Water content of soil:A soil sample was created by combining water and five 3 mm stainless steel beads with soil. The slurry was then thoroughly homogenised after 2 minutes of low speed mixing on a reciprocal shaker. A fine tip pipette was used to collect the supernatant after the soil sample had been centrifuged at 1500 rpm for 10 minutes. Until there was no longer any supernatant, the procedure was repeated. The residual soil was weighed and then placed in a moisture determination balance, model MB45, by OHAUS. The sample was heated to 110°C for 90 s or until there was a weight change of 1 mg. The soil capacity was determined by the weight loss, which was also the soil moisture content.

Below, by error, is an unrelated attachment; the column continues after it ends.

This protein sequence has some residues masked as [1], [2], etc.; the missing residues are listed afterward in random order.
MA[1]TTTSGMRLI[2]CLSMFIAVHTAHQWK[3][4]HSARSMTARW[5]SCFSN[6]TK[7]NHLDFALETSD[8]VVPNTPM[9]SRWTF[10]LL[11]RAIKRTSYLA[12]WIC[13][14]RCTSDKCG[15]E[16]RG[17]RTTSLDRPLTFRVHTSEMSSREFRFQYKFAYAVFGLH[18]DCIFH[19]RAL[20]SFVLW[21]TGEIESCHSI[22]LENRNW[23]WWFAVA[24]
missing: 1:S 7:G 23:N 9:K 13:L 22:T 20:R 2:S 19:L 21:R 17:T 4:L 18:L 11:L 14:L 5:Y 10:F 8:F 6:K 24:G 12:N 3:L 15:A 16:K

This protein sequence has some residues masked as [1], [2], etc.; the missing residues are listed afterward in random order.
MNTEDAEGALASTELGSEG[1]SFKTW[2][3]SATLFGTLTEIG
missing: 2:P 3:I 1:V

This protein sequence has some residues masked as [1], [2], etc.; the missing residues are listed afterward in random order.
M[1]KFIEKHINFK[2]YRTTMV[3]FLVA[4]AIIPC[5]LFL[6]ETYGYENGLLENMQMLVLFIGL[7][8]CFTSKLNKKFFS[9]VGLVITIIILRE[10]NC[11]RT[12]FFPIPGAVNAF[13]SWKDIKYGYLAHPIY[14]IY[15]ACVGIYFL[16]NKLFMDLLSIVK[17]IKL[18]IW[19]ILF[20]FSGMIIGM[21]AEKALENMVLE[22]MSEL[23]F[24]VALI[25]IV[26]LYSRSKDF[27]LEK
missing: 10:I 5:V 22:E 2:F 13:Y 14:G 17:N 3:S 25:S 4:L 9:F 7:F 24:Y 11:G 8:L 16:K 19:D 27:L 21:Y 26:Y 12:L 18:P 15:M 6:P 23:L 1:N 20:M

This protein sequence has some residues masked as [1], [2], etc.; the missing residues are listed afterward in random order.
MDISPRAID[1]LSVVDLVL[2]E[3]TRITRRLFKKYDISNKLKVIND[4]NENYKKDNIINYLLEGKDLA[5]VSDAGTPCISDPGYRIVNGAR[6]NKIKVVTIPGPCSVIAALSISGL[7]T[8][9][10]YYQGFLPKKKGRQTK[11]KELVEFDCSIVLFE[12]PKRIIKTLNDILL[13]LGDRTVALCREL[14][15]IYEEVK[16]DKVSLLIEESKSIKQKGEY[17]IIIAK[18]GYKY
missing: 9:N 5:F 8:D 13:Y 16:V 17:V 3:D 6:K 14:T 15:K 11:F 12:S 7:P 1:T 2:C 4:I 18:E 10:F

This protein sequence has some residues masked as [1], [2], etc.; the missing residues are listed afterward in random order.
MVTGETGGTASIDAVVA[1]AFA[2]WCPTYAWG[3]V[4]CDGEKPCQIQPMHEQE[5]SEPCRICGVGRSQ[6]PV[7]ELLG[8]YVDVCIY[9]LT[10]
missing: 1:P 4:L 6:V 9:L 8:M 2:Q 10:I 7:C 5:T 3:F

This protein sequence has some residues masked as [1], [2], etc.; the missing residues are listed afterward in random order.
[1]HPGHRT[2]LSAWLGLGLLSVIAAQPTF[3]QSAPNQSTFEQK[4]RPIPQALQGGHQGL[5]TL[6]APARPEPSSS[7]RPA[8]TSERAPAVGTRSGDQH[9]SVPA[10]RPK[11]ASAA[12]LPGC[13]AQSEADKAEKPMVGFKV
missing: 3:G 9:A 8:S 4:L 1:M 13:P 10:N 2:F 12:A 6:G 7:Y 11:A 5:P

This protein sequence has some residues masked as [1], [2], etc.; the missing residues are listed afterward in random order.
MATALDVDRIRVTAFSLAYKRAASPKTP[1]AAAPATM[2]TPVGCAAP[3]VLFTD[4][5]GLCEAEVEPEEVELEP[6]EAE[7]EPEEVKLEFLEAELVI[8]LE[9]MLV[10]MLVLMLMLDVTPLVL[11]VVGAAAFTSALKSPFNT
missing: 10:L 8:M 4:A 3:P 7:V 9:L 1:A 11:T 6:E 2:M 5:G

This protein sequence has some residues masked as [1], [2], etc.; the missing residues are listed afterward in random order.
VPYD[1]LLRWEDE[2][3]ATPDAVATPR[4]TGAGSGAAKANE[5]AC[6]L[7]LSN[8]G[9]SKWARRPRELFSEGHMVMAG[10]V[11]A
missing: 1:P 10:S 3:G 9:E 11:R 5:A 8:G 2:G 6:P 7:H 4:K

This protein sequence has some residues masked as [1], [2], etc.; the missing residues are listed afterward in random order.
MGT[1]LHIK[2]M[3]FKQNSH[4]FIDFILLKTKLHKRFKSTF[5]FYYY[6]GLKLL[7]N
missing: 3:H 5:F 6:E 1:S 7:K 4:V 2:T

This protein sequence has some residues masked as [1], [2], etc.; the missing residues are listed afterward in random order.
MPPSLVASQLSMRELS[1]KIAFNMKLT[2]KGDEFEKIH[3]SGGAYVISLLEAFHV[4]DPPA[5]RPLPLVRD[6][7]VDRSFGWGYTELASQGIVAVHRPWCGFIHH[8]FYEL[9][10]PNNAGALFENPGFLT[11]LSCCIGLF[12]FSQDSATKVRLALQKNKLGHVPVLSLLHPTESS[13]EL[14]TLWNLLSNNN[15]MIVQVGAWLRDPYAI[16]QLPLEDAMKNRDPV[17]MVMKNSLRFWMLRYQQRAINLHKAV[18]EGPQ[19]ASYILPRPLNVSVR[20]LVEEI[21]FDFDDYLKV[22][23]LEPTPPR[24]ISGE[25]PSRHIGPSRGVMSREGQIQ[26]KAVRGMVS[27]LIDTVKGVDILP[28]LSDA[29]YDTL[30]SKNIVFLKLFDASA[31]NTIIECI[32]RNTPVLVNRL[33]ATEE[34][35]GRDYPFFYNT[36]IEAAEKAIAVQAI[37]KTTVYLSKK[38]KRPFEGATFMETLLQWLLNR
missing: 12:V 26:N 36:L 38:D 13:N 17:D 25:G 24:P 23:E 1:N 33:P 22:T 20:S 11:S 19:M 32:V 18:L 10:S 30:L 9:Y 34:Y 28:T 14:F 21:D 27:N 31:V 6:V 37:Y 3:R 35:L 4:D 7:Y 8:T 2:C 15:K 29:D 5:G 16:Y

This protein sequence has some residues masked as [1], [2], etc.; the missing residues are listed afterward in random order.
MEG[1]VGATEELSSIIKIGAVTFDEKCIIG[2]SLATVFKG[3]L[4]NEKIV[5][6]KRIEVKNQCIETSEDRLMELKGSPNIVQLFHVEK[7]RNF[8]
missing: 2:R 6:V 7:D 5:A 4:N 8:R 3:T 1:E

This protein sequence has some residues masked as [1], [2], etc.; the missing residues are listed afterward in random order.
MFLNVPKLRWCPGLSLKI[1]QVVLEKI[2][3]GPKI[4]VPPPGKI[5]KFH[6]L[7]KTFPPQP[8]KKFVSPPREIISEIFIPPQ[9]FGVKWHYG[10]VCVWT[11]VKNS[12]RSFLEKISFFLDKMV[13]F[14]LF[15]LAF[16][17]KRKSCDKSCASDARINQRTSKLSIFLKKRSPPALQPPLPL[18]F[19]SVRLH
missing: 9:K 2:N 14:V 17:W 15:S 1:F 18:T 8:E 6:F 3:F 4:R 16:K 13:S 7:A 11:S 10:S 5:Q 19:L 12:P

Greenhouse test to establish Compound A’s minimum concentration required:By placing the soil in a pan approximately 7.5 cm deep and then heating it in an autoclave for 60 minutes at 100°C, the soil was disinfected. In order to assure full sterilisation, this procedure was repeated on the same soil on successive days. Sterile methods were used to transfer sterile soils to cups in a laminar flow hood. A 1 oz cup containing 30 grammes of sterilised soil was used for the bioassay, and 1 ml of the experimental solution was pipetted into the cup. Test solutions for Compound A were created by combining 2 ml of acetone with 2 mg of the active ingredient, followed by 198 ml of clean water. By serially diluting with clean water, lower dosages were created.Following treatment, the soil was manually blended and evenly watered to a field capacityapproximating water volume. The concentrations that were evaluated were 0.2137, 0.0267, 0.0033, and 0.0004 g of AI/g of soil. Each cup cap had a pin hole drilled into it to allow air to flow through. The cups were incubated for 14 days at 25°C in a growth environment, after which the lids were taken off and a single, 1-2 leaf cabbage was planted.In each cup, a plant (Brassica oleracea capitata) was transplanted. About 20 to 30 mixed stage green peach aphids (GPA, Myzus persicae) attacked each plant. For three days, these plants were kept in a growth chamber (16:8 L:D, 25°C) and were given distilled water irrigations as needed. After this time, the plants’ aerial parts were removed, and each plant’s overall live GPA population was counted. The average number of aphids left in the Compound A-free treatment was utilised to convert the number of surviving aphids into a percent control.For each rate, at least 4 replicate cups were used. Minitab was used to examine the data.